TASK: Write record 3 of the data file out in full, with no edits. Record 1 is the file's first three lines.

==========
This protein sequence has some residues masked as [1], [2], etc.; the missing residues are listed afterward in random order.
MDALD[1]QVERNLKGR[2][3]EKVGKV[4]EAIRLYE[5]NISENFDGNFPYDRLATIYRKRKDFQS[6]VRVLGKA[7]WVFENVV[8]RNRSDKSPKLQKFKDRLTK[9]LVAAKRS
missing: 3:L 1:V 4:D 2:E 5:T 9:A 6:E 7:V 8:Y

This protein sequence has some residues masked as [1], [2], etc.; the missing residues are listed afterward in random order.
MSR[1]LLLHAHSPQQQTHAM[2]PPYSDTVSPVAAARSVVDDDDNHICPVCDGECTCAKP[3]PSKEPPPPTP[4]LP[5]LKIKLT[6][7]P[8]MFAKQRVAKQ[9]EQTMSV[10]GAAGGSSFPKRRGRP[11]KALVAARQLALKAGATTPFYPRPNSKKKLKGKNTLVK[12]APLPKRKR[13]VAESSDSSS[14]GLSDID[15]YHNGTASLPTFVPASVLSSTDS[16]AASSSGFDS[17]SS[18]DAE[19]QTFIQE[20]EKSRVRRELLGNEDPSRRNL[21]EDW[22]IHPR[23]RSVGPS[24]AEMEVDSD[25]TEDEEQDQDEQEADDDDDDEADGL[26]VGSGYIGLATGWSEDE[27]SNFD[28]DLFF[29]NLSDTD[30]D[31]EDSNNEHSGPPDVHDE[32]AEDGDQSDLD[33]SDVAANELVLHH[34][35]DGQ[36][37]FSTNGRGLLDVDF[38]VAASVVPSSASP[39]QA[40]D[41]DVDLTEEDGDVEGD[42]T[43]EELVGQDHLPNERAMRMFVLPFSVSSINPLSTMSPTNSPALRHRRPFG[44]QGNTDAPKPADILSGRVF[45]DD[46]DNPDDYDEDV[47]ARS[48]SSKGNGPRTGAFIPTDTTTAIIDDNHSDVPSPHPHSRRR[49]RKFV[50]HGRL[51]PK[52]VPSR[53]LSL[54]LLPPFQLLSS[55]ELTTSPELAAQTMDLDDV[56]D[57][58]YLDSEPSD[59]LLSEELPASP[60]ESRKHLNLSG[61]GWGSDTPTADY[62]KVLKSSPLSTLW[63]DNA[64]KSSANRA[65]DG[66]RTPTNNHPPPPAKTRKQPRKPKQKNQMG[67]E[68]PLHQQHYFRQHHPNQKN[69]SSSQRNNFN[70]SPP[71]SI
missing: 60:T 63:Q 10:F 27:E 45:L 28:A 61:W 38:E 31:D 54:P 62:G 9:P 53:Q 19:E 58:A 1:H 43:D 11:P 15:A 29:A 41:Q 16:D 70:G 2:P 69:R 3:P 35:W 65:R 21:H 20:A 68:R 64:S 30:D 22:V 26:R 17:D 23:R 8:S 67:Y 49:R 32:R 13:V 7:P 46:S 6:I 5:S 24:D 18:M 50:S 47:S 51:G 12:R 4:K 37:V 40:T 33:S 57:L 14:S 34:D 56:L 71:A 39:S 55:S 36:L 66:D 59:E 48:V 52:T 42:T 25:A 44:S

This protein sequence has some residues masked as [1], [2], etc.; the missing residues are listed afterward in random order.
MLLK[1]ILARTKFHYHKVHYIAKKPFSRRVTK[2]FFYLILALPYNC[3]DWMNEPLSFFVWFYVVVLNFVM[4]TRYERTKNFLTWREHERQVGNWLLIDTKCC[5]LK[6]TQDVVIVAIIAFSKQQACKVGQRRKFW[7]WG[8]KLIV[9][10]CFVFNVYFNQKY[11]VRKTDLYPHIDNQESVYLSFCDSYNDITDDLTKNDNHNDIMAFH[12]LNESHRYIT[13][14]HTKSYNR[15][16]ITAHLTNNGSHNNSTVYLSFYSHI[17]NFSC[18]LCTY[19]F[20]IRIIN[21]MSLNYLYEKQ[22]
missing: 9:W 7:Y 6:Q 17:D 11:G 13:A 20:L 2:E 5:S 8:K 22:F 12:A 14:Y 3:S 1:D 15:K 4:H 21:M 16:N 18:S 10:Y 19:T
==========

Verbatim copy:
This protein sequence has some residues masked as [1], [2], etc.; the missing residues are listed afterward in random order.
MLLK[1]ILARTKFHYHKVHYIAKKPFSRRVTK[2]FFYLILALPYNC[3]DWMNEPLSFFVWFYVVVLNFVM[4]TRYERTKNFLTWREHERQVGNWLLIDTKCC[5]LK[6]TQDVVIVAIIAFSKQQACKVGQRRKFW[7]WG[8]KLIV[9][10]CFVFNVYFNQKY[11]VRKTDLYPHIDNQESVYLSFCDSYNDITDDLTKNDNHNDIMAFH[12]LNESHRYIT[13][14]HTKSYNR[15][16]ITAHLTNNGSHNNSTVYLSFYSHI[17]NFSC[18]LCTY[19]F[20]IRIIN[21]MSLNYLYEKQ[22]
missing: 9:W 7:Y 6:Q 17:D 11:G 13:A 20:L 2:E 5:S 8:K 22:F 12:A 14:Y 3:S 1:D 15:K 4:H 21:M 16:N 18:S 10:Y 19:T